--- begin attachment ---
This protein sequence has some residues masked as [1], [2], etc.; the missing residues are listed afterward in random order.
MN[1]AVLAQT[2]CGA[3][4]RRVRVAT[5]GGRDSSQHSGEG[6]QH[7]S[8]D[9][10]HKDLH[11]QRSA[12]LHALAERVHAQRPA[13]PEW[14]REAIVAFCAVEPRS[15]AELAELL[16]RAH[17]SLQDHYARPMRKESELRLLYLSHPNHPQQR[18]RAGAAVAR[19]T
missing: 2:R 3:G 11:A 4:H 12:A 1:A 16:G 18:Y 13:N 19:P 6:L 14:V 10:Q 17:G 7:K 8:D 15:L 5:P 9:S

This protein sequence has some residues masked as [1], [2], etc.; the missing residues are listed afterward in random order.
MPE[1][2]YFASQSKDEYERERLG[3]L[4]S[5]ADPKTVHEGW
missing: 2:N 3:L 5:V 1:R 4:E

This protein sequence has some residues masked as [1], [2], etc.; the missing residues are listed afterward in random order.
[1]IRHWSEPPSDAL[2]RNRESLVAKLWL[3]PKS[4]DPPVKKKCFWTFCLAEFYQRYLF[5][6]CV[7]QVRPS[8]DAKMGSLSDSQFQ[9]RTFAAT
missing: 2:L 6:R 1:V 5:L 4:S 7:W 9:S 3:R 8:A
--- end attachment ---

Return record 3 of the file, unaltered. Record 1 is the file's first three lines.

This protein sequence has some residues masked as [1], [2], etc.; the missing residues are listed afterward in random order.
[1]IRHWSEPPSDAL[2]RNRESLVAKLWL[3]PKS[4]DPPVKKKCFWTFCLAEFYQRYLF[5][6]CV[7]QVRPS[8]DAKMGSLSDSQFQ[9]RTFAAT
missing: 2:L 6:R 1:V 5:L 4:S 7:W 9:S 3:R 8:A